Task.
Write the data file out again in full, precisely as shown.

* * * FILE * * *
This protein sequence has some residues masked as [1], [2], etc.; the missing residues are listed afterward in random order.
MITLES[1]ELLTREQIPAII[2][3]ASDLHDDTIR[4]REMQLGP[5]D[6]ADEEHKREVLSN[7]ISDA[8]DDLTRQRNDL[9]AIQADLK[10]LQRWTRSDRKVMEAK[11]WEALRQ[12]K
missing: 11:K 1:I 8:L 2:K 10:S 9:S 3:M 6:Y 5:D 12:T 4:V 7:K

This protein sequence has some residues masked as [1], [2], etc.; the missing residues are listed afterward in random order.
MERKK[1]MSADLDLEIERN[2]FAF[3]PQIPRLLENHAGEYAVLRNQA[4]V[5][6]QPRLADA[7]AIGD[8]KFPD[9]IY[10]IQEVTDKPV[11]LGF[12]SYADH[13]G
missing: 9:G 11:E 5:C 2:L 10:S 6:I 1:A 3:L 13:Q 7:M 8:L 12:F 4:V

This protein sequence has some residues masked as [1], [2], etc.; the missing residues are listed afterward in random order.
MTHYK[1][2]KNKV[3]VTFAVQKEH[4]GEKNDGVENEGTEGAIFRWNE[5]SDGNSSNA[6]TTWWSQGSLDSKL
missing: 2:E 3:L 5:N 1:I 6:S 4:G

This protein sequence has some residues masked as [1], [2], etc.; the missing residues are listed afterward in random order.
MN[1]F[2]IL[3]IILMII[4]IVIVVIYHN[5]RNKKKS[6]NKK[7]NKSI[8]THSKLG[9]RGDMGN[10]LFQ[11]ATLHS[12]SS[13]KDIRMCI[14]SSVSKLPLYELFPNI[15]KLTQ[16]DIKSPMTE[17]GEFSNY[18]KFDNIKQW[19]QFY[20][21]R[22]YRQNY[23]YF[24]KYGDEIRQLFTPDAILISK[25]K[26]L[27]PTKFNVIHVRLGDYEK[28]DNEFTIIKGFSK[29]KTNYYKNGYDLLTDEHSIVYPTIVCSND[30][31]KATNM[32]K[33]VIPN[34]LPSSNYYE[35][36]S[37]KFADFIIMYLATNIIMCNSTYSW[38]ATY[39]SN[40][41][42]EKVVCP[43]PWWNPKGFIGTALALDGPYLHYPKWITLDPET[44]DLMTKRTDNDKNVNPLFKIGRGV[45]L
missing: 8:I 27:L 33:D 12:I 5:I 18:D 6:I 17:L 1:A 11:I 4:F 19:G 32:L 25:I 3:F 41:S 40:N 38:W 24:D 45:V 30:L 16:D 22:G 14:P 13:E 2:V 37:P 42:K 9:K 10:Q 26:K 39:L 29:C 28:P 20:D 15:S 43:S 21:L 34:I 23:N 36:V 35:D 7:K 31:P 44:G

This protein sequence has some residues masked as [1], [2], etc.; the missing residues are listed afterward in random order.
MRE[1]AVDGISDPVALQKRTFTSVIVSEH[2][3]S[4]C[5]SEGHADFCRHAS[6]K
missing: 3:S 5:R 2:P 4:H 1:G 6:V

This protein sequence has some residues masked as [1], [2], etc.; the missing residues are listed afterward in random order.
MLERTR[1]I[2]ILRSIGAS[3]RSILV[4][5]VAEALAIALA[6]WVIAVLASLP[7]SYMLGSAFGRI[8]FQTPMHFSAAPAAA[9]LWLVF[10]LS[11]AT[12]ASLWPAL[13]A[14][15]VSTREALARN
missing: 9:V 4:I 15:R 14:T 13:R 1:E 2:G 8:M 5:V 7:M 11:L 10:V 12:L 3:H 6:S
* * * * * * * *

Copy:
This protein sequence has some residues masked as [1], [2], etc.; the missing residues are listed afterward in random order.
MITLES[1]ELLTREQIPAII[2][3]ASDLHDDTIR[4]REMQLGP[5]D[6]ADEEHKREVLSN[7]ISDA[8]DDLTRQRNDL[9]AIQADLK[10]LQRWTRSDRKVMEAK[11]WEALRQ[12]K
missing: 11:K 1:I 8:L 2:K 10:S 9:S 3:M 6:Y 5:D 12:T 4:V 7:K

This protein sequence has some residues masked as [1], [2], etc.; the missing residues are listed afterward in random order.
MERKK[1]MSADLDLEIERN[2]FAF[3]PQIPRLLENHAGEYAVLRNQA[4]V[5][6]QPRLADA[7]AIGD[8]KFPD[9]IY[10]IQEVTDKPV[11]LGF[12]SYADH[13]G
missing: 9:G 11:E 5:C 2:L 10:S 6:I 1:A 3:L 13:Q 7:M 8:L 12:F 4:V

This protein sequence has some residues masked as [1], [2], etc.; the missing residues are listed afterward in random order.
MTHYK[1][2]KNKV[3]VTFAVQKEH[4]GEKNDGVENEGTEGAIFRWNE[5]SDGNSSNA[6]TTWWSQGSLDSKL
missing: 2:E 3:L 5:N 1:I 6:S 4:G

This protein sequence has some residues masked as [1], [2], etc.; the missing residues are listed afterward in random order.
MN[1]F[2]IL[3]IILMII[4]IVIVVIYHN[5]RNKKKS[6]NKK[7]NKSI[8]THSKLG[9]RGDMGN[10]LFQ[11]ATLHS[12]SS[13]KDIRMCI[14]SSVSKLPLYELFPNI[15]KLTQ[16]DIKSPMTE[17]GEFSNY[18]KFDNIKQW[19]QFY[20][21]R[22]YRQNY[23]YF[24]KYGDEIRQLFTPDAILISK[25]K[26]L[27]PTKFNVIHVRLGDYEK[28]DNEFTIIKGFSK[29]KTNYYKNGYDLLTDEHSIVYPTIVCSND[30][31]KATNM[32]K[33]VIPN[34]LPSSNYYE[35][36]S[37]KFADFIIMYLATNIIMCNSTYSW[38]ATY[39]SN[40][41][42]EKVVCP[43]PWWNPKGFIGTALALDGPYLHYPKWITLDPET[44]DLMTKRTDNDKNVNPLFKIGRGV[45]L
missing: 8:I 27:L 33:D 12:I 5:I 18:D 6:I 17:L 1:A 11:I 4:F 19:G 32:L 25:I 3:F 41:S 40:N 38:W 24:D 45:V 30:L 16:D 22:G 14:P 13:E 2:V 37:P 42:K 9:K 10:Q 26:K 39:L 29:C 28:P 20:D 15:S 43:S 21:L 34:I 23:N 36:V 35:D 7:K 31:P 44:G

This protein sequence has some residues masked as [1], [2], etc.; the missing residues are listed afterward in random order.
MRE[1]AVDGISDPVALQKRTFTSVIVSEH[2][3]S[4]C[5]SEGHADFCRHAS[6]K
missing: 3:S 5:R 2:P 4:H 1:G 6:V

This protein sequence has some residues masked as [1], [2], etc.; the missing residues are listed afterward in random order.
MLERTR[1]I[2]ILRSIGAS[3]RSILV[4][5]VAEALAIALA[6]WVIAVLASLP[7]SYMLGSAFGRI[8]FQTPMHFSAAPAAA[9]LWLVF[10]LS[11]AT[12]ASLWPAL[13]A[14][15]VSTREALARN
missing: 9:V 4:I 15:R 14:T 13:R 1:E 2:G 8:M 5:V 7:M 11:L 10:V 12:L 3:H 6:S